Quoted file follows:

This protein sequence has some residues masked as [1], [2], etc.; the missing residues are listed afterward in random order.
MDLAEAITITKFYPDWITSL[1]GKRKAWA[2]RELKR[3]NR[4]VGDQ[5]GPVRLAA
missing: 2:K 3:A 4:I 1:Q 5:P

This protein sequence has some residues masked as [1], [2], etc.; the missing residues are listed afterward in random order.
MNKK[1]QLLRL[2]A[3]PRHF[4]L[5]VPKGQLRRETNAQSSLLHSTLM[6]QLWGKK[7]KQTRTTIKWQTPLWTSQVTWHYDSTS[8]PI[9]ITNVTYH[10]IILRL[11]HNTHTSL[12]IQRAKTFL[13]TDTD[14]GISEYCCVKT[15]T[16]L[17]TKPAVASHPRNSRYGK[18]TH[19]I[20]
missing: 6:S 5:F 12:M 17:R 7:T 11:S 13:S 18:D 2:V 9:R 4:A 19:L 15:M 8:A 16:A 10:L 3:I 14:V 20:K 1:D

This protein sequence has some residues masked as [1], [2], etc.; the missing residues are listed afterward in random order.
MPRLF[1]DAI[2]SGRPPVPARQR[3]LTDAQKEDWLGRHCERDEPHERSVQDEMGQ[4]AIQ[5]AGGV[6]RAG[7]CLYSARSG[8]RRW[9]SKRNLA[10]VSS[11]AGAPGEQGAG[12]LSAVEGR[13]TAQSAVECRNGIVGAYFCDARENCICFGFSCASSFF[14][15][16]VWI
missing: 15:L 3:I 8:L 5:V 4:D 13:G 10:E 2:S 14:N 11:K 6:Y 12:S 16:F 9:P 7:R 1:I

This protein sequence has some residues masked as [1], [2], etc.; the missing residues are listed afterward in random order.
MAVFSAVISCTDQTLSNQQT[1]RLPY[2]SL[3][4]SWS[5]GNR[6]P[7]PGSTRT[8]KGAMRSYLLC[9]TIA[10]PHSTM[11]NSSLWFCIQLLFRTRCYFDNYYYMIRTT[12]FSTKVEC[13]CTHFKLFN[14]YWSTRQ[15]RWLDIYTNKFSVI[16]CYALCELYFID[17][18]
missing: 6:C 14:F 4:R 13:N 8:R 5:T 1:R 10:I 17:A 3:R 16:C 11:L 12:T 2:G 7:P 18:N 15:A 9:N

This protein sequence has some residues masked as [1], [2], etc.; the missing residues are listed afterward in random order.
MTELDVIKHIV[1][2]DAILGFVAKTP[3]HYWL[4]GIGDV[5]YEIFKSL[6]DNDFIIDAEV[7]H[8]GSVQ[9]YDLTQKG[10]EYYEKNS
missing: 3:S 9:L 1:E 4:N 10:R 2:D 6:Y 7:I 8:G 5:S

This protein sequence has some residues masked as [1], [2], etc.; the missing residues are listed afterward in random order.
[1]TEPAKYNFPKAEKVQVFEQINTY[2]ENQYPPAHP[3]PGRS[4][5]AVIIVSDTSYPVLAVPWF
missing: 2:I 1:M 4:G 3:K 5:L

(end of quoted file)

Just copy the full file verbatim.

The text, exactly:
This protein sequence has some residues masked as [1], [2], etc.; the missing residues are listed afterward in random order.
MDLAEAITITKFYPDWITSL[1]GKRKAWA[2]RELKR[3]NR[4]VGDQ[5]GPVRLAA
missing: 2:K 3:A 4:I 1:Q 5:P

This protein sequence has some residues masked as [1], [2], etc.; the missing residues are listed afterward in random order.
MNKK[1]QLLRL[2]A[3]PRHF[4]L[5]VPKGQLRRETNAQSSLLHSTLM[6]QLWGKK[7]KQTRTTIKWQTPLWTSQVTWHYDSTS[8]PI[9]ITNVTYH[10]IILRL[11]HNTHTSL[12]IQRAKTFL[13]TDTD[14]GISEYCCVKT[15]T[16]L[17]TKPAVASHPRNSRYGK[18]TH[19]I[20]
missing: 6:S 5:F 12:M 17:R 7:T 11:S 13:S 18:D 2:V 9:R 4:A 19:L 15:M 8:A 16:A 10:L 3:I 14:V 20:K 1:D

This protein sequence has some residues masked as [1], [2], etc.; the missing residues are listed afterward in random order.
MPRLF[1]DAI[2]SGRPPVPARQR[3]LTDAQKEDWLGRHCERDEPHERSVQDEMGQ[4]AIQ[5]AGGV[6]RAG[7]CLYSARSG[8]RRW[9]SKRNLA[10]VSS[11]AGAPGEQGAG[12]LSAVEGR[13]TAQSAVECRNGIVGAYFCDARENCICFGFSCASSFF[14][15][16]VWI
missing: 15:L 3:I 8:L 5:V 4:D 13:G 10:E 2:S 14:N 11:K 6:Y 12:S 16:F 9:P 7:R 1:I

This protein sequence has some residues masked as [1], [2], etc.; the missing residues are listed afterward in random order.
MAVFSAVISCTDQTLSNQQT[1]RLPY[2]SL[3][4]SWS[5]GNR[6]P[7]PGSTRT[8]KGAMRSYLLC[9]TIA[10]PHSTM[11]NSSLWFCIQLLFRTRCYFDNYYYMIRTT[12]FSTKVEC[13]CTHFKLFN[14]YWSTRQ[15]RWLDIYTNKFSVI[16]CYALCELYFID[17][18]
missing: 6:C 14:F 4:R 13:N 8:R 5:T 1:R 10:I 17:A 3:R 16:C 11:L 12:T 2:G 7:P 18:N 15:A 9:N

This protein sequence has some residues masked as [1], [2], etc.; the missing residues are listed afterward in random order.
MTELDVIKHIV[1][2]DAILGFVAKTP[3]HYWL[4]GIGDV[5]YEIFKSL[6]DNDFIIDAEV[7]H[8]GSVQ[9]YDLTQKG[10]EYYEKNS
missing: 3:S 9:L 1:E 4:N 10:R 2:D 6:Y 7:I 8:G 5:S

This protein sequence has some residues masked as [1], [2], etc.; the missing residues are listed afterward in random order.
[1]TEPAKYNFPKAEKVQVFEQINTY[2]ENQYPPAHP[3]PGRS[4][5]AVIIVSDTSYPVLAVPWF
missing: 2:I 1:M 4:G 3:K 5:L